PJ: Almost three years. My first son, Alan, was born in Dallas. We call him our Tex-Mex boy. Then we moved to Washington, D.C. Here I did my master’s and worked so hard toward becoming a political analyst, working in a think tank. Eventually I resigned, enrolled in cooking school, switched careers, and found my way to trying to build bridges through food rather than through political analysis. I find it so much more comforting and rewarding because you can eat your research.
TH: What’s the one thing about Texas you wish people who’ve never visited knew more about?
PJ: I wish people knew how not shallow Tex-Mex is in terms of food and culture. Everybody who doesn’t know Texas thinks of its food and culture as something that’s narrow and defined. Even the food, they think, Oh, it’s just hard-shell tacos or breakfast tacos. Then you realize there’s this rich diversity—different regional uses of chiles and salsas.
TH: What was the impulse behind La Frontera? It uses food to showcase the U.S.-Mexico border, but it’s a documentary, not a cooking show.
PJ: As my platforms became stronger and had a wider audience, I felt this responsibility to delve into deeper, more meaningful topics. I wanted to bring the microphone to places that either don’t get attention or only get attention to the bad, demonizing topics—at the border it’s the drugs, the crime, the cartels, the illegal immigration. Border communities are living their lives and doing businesses that are enriching these two countries. They’re international, bicultural, have two languages and sister cities, and are working together in incredible ways nobody’s talking about. So, I was like, “I’m gonna go to the border and bring the microphone without an agenda, just to shine a light on what is life in those places, to help change the narrative, so it’s not so narrow and harsh.”
TH: Did you discover any favorite Tex-Mex dishes?
PJ: I love a good burrito with freshly made flour tortillas. The burritos I tried in Juárez and El Paso were insane. But I couldn’t just tell you one thing. The tacos I ate in McAllen and Brownsville were incredible. The Tex-Mex I tried in the Rio Grande Valley was like no other Tex-Mex in terms of the richness—the flavor, the ingredients. I love Texas breakfast tacos. I love the traditional San Antonio Tex-Mex food. And I do love queso. Mexican purists complain about Tex-Mex queso, but I think it’s just addictive.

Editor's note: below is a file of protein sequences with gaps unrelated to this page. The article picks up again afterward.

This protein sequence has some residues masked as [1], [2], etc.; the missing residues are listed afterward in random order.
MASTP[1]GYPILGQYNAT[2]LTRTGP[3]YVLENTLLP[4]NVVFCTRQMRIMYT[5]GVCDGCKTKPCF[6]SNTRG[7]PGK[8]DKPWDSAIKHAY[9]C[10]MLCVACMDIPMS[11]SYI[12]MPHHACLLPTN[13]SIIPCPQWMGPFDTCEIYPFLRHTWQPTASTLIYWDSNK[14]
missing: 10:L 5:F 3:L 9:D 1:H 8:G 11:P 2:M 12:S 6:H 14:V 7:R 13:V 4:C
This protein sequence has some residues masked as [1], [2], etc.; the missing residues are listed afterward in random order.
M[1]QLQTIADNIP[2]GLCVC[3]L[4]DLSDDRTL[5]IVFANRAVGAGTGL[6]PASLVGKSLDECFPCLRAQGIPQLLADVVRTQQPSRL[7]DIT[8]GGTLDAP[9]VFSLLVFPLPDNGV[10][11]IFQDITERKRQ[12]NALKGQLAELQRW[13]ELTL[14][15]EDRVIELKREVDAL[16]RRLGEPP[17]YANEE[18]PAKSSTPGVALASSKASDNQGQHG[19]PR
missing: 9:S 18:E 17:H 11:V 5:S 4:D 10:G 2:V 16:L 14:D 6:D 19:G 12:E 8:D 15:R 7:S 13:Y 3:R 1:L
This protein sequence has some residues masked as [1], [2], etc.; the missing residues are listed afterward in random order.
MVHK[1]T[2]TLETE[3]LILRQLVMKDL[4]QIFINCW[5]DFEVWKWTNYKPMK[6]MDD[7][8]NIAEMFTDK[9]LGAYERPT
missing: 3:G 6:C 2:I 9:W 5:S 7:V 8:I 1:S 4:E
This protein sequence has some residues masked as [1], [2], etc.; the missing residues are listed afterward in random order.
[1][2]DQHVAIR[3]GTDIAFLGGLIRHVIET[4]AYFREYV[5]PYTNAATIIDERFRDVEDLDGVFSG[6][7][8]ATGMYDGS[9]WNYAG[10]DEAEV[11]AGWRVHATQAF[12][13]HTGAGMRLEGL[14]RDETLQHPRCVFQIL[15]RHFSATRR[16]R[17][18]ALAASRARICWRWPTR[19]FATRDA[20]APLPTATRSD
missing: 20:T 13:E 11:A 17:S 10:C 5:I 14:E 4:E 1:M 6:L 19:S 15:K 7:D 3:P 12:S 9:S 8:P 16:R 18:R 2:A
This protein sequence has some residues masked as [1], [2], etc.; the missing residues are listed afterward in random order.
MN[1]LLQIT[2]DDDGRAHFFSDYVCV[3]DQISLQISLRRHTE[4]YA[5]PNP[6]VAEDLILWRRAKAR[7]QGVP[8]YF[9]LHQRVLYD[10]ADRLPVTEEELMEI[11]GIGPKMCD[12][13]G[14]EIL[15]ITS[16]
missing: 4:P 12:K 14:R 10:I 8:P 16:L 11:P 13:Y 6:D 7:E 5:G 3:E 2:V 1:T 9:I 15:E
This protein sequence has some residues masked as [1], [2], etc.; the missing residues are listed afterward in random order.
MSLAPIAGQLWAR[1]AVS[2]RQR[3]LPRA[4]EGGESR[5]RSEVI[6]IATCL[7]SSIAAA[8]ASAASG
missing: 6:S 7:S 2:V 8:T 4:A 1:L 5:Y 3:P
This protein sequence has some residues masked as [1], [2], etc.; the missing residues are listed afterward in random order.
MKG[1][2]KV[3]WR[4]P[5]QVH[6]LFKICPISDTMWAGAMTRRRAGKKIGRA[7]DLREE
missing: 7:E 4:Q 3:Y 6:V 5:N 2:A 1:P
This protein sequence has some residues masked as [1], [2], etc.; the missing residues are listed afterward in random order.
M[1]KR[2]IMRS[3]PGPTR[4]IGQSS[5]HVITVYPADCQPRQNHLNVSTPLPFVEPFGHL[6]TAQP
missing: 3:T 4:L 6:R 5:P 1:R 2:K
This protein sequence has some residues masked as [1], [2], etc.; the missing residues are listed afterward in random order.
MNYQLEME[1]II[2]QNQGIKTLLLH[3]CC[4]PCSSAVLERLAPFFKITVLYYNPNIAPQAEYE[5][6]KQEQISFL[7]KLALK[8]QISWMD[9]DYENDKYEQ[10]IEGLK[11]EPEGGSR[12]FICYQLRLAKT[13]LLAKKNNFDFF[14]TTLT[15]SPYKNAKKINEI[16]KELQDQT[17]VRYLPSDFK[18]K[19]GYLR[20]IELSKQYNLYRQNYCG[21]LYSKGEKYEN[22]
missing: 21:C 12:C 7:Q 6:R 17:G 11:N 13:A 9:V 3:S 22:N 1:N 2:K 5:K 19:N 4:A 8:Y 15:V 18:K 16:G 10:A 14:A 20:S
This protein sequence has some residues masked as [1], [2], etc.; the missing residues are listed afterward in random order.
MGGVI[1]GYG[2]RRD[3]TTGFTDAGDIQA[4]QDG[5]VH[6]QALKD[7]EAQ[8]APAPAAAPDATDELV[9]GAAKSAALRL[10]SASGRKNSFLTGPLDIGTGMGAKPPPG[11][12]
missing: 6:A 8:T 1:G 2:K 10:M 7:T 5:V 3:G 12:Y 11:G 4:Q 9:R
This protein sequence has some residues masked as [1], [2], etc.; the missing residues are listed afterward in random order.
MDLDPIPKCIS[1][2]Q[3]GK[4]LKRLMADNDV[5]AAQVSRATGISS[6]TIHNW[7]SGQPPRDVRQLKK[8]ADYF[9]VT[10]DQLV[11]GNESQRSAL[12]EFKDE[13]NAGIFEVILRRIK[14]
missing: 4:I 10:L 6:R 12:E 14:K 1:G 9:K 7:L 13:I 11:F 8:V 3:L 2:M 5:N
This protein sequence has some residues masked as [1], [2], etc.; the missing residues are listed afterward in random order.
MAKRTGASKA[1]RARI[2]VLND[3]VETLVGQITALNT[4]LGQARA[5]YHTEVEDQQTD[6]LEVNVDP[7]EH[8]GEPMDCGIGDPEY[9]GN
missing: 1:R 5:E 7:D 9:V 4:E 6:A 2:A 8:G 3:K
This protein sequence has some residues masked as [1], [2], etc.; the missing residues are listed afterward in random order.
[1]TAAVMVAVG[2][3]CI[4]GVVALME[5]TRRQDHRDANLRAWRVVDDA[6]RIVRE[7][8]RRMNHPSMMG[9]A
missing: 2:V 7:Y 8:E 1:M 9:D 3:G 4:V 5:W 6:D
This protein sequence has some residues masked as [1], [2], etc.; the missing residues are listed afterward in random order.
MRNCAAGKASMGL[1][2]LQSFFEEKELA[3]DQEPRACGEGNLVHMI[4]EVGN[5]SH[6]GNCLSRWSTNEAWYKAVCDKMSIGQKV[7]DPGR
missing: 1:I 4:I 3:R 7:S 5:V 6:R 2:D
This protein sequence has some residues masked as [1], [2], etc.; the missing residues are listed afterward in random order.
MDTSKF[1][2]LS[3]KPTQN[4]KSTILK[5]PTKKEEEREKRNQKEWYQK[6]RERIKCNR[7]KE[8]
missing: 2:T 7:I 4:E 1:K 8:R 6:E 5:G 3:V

TH: You have dedicated your work to connecting the two countries you call home. Why do this through food?
PJ: The most noble way to understand who we are, where we come from, and what we can do is [through] food. There’s power in recipes because they go beyond the individual and a single life. We get to this Earth, and these recipes are here; we inherit them. By the time we’re gone, the food and the recipes remain. There’s such beauty in jumping into that food space because it allows us to understand things we wouldn’t be able to grasp, or to communicate things we wouldn’t be able to talk about, just by eating it. You and I can have different political views or come from different backgrounds. But if you share with me your grandmother’s soup, you’ve already brought the wall down. And when I sit down to taste it, we’re connecting on a different human level. With every recipe I share, I am grateful when I get a response from somebody sharing a photo of what they made. And they tell me, “I made this recipe with my grandmother. She hadn’t been able to find it, but now I’m making it with her. But by the way, I changed this.” I’m like, “Yay for you because that means that recipe is now yours.”